TV’s Koran Idol keeps Afghan clerics at bay
Christina Lamb in Kabul
The Sunday Times – UK
It is just before dusk at the Marco Polo wedding hall on the outskirts of Kabul and an excited crowd is gathering for the final of Afghanistan’s latest reality television show.
Over the past two months the contestants have been whittled down from 250 to just two men and a schoolgirl, each hoping to receive the most votes from viewers.
One of the finalists is Ahmad Hasib Kazemi, 31, who sells shoes in the bazaar. He had to go without food to buy his suit and has spent the day fixing the generator so his wife, three children and assorted cousins can watch the show.
“I really hope I win,” he says. “I’ve told all my friends and family to vote.”
Up against him is Ahmad Bahir, a 19-year-old student, who says he has been practising for hours every day.
“It’s amazing, the power of TV,” he says with wide eyes. “People recognise me in the street now.”
Brought up by another family after his own parents were killed in the war, he dreams of studying in Mecca.
“I don’t have money and am hoping this will help,” he says.
The only female finalist is Uzra Mohamedi, a 16-year-old schoolgirl who is closely flanked by her mother and sister, all shrouded in black. “I’ve been practising with my mother and I’m ready,” she says shyly.
As the three finalists walk before the cameras and packed audience there is no clapping or cheering.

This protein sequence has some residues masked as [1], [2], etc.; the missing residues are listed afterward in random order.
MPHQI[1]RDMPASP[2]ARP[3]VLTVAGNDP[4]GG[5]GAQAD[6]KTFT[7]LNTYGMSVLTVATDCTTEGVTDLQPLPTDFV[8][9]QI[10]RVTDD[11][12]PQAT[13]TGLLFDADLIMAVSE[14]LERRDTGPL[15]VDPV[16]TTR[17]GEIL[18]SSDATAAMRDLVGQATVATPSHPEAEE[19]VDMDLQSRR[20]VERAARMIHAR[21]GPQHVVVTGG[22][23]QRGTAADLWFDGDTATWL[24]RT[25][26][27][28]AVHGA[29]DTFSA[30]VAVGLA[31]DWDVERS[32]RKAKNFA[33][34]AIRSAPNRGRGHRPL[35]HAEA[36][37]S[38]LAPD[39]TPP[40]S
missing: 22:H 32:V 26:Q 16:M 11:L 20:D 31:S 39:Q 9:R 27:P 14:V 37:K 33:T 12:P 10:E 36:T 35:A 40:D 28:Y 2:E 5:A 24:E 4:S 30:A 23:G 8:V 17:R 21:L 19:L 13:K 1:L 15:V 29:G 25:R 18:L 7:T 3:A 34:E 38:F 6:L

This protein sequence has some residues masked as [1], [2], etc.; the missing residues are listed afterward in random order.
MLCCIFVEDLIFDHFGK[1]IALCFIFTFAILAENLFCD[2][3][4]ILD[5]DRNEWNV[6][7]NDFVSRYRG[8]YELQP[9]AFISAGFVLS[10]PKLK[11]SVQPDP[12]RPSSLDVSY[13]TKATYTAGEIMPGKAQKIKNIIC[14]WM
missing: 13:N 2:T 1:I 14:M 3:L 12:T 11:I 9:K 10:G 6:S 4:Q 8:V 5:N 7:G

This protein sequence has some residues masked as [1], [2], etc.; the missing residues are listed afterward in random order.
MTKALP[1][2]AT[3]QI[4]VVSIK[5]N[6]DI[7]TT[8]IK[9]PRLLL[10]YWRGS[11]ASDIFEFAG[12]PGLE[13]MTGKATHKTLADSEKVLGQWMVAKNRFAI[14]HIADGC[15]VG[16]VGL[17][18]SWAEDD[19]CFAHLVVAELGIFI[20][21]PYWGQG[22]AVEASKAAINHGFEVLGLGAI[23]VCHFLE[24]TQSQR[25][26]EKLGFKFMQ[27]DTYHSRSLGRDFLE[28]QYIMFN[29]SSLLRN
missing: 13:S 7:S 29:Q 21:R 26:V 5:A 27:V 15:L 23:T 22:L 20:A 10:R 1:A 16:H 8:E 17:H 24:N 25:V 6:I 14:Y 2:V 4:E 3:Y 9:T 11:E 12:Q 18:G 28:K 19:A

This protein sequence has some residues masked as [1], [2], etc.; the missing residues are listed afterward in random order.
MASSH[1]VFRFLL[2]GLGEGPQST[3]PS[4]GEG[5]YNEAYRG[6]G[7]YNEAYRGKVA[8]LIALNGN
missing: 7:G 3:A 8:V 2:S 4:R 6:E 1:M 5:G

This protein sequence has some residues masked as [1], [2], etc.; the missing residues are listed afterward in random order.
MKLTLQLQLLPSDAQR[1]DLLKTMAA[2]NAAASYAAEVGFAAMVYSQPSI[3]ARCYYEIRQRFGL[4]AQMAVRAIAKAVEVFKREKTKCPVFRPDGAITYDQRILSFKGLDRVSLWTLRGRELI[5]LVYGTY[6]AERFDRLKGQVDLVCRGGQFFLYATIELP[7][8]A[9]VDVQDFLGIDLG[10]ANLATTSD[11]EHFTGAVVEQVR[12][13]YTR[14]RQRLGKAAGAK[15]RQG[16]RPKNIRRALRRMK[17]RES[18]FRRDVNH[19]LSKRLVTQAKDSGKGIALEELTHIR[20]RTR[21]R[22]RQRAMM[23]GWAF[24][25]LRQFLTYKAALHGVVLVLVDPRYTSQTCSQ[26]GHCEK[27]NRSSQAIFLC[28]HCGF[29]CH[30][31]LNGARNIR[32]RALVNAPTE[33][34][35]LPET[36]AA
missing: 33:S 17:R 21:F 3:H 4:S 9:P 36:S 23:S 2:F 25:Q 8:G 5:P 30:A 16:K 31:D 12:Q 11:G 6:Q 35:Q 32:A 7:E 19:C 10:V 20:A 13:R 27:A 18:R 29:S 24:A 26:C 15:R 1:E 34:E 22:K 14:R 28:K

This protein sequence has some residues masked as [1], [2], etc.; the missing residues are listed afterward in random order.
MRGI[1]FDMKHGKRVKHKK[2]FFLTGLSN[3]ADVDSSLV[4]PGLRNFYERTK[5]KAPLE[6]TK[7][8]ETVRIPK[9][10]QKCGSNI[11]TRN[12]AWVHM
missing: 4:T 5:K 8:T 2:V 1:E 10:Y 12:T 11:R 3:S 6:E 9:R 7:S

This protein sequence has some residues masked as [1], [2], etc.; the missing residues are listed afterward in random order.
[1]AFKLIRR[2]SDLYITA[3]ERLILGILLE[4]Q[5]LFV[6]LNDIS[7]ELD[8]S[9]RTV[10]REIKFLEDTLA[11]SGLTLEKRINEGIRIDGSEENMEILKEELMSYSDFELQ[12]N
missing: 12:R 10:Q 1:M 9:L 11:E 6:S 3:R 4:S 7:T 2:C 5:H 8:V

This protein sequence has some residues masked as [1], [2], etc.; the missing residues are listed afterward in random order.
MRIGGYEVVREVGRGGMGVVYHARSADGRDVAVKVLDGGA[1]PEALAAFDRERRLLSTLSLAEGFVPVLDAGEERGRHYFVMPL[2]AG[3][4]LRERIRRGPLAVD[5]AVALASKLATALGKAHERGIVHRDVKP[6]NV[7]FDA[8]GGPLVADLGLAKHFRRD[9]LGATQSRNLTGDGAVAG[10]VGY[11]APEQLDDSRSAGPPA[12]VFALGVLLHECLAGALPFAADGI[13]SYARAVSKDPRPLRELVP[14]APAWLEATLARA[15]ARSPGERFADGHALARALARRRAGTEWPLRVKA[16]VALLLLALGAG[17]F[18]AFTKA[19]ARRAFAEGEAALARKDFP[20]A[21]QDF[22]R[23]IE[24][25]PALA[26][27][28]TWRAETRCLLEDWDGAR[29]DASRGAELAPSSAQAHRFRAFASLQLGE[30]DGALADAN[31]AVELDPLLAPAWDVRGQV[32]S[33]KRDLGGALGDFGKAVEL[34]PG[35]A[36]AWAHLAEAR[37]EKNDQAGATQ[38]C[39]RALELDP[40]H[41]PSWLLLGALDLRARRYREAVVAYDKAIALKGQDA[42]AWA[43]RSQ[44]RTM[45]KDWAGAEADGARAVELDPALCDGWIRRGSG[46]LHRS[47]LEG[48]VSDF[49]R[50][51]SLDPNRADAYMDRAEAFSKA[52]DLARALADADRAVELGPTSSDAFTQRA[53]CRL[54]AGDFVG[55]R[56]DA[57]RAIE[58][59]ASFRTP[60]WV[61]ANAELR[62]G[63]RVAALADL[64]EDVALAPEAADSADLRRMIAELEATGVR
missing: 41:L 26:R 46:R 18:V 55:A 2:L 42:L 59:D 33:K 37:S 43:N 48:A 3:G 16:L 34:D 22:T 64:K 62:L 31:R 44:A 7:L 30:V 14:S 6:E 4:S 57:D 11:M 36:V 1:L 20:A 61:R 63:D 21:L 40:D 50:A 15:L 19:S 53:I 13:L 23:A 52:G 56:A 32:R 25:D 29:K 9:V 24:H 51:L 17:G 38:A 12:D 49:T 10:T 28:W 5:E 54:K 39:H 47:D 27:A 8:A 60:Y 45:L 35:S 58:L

Instead, a Saudi cleric intones a long passage from the Koran.
For this is Koran-Star and, rather than sing, the contestants must recite long passages from the Islamic holy book.
It may not look like gripping viewing but the programme secured an impressive 80% audience share.
The programme was created to appease the council of clerics, which was threatening to close down Afghan Star, the country’s most popular programme, an Afghan version of Pop Idol. Television is one of the few areas to show signs of progress since the 2001 fall of the Taliban, which banned the medium along with music.
Although only 15% of the population have access to electricity, Afghanistan has 13 private TV channels.
The most popular, with more than 50% of viewers, is Tolo TV, started by the Mohseni brothers, four Afghans who grew up in Australia.
Initially they created the country’s first private radio station, causing a sensation by putting out a weekly Top 40 show.
From there it was a natural move into television, and Moby Media, their company, has two channels.
Tolo’s mix of news and entertainment has drawn huge audiences, particularly since it hit on adapting western reality TV shows.
Afghan Star gripped the nation. The final of its third season earlier this year is estimated to have drawn 11m viewers, almost half the population.
“TV in Afghanistan is a massive opportunity,” said Jahid Mohseni, the boss of Moby Media, who sits in an office with six screens showing different programmes.
The building is protected by gunmen after threats. “It’s a very young population, with 47% under 14, and there is no alternative entertainment.
“People can’t go out because of security and have nothing to do. Whole families or villages will be watching one set, so shows have to appeal to the entire spectrum.
Afghan Star was followed with Dream and Achieve, a copy of Dragons’ Den, in which would-be entrepreneurs try to sell their ideas to a panel of businessmen. The investment on offer was only £12,000, but that did not stop one contestant asking for £290m, almost the entire budget of the Afghan government.